Environmental Justice Implications of Roadway Topography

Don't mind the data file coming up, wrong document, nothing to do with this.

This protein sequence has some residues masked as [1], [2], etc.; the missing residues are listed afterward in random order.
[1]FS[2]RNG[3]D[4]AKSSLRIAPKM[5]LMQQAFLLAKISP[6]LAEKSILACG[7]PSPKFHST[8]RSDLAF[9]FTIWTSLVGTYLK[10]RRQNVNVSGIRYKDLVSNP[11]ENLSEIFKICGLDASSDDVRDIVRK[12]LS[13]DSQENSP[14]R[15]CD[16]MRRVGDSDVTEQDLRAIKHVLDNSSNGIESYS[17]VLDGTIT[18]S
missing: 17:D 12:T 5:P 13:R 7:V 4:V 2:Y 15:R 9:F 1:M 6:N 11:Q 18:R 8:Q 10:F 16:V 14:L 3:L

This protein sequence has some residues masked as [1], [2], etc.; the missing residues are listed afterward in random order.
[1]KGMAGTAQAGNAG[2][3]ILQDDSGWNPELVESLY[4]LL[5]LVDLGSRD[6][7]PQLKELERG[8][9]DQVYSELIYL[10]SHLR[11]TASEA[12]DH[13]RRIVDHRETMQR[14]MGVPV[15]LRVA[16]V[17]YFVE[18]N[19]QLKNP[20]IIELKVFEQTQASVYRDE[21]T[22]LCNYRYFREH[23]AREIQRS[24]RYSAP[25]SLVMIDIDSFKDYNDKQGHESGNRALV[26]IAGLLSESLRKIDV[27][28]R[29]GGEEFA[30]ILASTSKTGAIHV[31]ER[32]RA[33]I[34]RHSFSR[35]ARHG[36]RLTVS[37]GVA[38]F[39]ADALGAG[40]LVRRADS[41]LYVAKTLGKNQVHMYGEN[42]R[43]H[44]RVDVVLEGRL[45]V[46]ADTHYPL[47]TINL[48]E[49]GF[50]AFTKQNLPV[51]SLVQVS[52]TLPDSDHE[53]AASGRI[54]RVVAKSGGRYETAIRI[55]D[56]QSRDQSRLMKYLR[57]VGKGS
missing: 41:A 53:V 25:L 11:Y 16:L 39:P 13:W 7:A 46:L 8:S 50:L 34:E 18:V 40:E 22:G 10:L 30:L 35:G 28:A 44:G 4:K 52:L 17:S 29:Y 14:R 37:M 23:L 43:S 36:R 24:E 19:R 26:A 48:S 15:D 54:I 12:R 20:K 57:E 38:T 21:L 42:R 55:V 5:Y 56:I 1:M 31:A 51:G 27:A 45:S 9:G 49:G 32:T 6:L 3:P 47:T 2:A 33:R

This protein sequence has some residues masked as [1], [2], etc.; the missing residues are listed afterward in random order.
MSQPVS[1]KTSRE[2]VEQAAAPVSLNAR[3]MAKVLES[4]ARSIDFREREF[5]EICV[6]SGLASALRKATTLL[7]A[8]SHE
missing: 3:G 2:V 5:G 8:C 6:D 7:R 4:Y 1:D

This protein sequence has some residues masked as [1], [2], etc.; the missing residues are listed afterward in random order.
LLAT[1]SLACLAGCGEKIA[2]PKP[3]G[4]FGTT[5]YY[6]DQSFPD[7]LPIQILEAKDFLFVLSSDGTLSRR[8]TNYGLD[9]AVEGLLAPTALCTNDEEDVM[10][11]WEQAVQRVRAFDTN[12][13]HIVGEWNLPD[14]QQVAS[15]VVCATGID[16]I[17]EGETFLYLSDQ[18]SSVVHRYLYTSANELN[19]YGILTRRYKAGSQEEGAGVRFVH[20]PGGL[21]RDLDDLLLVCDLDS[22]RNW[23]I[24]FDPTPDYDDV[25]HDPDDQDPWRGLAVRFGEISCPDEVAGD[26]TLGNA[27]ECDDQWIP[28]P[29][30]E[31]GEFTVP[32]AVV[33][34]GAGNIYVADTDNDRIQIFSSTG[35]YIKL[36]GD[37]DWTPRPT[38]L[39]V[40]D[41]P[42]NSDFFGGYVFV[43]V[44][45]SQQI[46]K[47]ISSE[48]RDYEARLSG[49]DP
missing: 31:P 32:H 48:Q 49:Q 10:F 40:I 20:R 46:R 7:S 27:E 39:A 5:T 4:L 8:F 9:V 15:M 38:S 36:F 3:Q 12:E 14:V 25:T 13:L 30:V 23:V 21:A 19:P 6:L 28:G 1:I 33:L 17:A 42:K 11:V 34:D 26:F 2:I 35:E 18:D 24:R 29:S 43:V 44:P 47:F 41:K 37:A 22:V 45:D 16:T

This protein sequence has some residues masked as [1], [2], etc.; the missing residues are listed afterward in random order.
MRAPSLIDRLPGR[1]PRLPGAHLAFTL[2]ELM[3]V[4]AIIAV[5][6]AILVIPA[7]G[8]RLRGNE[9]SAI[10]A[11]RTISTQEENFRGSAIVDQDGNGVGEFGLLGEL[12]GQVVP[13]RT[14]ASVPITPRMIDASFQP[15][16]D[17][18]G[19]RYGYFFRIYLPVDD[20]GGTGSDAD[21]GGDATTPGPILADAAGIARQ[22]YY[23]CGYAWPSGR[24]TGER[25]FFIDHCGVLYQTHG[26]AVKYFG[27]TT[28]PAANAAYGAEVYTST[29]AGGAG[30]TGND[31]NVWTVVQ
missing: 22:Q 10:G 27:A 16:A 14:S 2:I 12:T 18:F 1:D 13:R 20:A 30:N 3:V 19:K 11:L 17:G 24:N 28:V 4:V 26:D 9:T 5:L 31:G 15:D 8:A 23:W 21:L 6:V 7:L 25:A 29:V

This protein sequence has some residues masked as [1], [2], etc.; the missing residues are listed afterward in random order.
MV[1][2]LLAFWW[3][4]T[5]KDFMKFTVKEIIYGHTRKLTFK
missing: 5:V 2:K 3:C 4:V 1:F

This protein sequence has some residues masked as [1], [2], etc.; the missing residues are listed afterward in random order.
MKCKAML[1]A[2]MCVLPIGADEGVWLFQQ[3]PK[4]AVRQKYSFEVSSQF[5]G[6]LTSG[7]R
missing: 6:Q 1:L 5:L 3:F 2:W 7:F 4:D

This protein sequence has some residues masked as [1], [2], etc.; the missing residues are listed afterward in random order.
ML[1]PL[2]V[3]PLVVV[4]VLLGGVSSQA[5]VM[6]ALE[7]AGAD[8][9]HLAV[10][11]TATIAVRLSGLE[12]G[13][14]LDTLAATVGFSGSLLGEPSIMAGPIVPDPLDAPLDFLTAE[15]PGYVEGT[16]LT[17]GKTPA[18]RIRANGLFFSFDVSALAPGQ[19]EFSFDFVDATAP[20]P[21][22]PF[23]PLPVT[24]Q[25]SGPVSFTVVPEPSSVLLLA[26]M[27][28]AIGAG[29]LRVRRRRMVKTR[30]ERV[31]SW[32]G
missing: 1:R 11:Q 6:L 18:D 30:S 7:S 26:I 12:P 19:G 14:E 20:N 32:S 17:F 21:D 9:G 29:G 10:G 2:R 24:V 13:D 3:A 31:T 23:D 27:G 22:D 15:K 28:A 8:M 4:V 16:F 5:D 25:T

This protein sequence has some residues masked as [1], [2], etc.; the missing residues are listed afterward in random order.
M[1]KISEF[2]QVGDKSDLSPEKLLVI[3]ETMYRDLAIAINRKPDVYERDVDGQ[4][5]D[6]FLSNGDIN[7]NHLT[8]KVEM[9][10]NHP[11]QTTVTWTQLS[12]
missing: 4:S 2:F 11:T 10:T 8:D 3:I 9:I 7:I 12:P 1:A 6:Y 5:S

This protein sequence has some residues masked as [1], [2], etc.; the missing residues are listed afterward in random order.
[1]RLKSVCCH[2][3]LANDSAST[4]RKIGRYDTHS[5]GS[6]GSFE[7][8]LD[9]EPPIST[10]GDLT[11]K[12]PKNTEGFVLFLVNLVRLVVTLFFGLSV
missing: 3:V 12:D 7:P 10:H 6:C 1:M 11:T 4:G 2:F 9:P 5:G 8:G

Automobile emissions from highways are known to have harmful effects on the public. These harmful effects also raise concerns of environmental justice because their severity is highest near the transportation network. Established methodologies used in regional planning to identify the critical extent of emission dispersal from the highway and also to demarcate the boundaries of population group that is most at risk uses a fixed distance buffer analysis. These established methodologies also do not account for the effect of roadway topography on amount of emissions. Recent studies have shown that roadway topography can result in overestimation or underestimation of the quantity of emissions. The spatial concentration of pollutants depends to a large extent on quantity emitted. Therefore, it is possible, depending on local conditions, that a fixed distance buffer analysis could overestimate or underestimate the boundaries of the affected population. This proposed research will investigate the implications of roadway topography on the ubiquitous fixed distance of 200 m that is usually used in analysis. It will use Vissim simulation to generate vehicle activity data over high traffic highway corridor and use the vehicle activity data to estimate emission inventories. The estimated emissions will be used as input in an air dispersal model to investigate the spatial concentration of the pollutant from the highway in order to verify the adequacy or inadequacy of the fixed critical distance. The findings from this research will be beneficial to decision makers at Metropolitan Planning Organizations (MPOs) and city governments who have to consider environmental justice effects of their transportation plans. This research is significant because it will increase our understanding on whether existing methodologies are doing enough to accurately account for populations that are exposed to the detrimental effects of automobile emissions.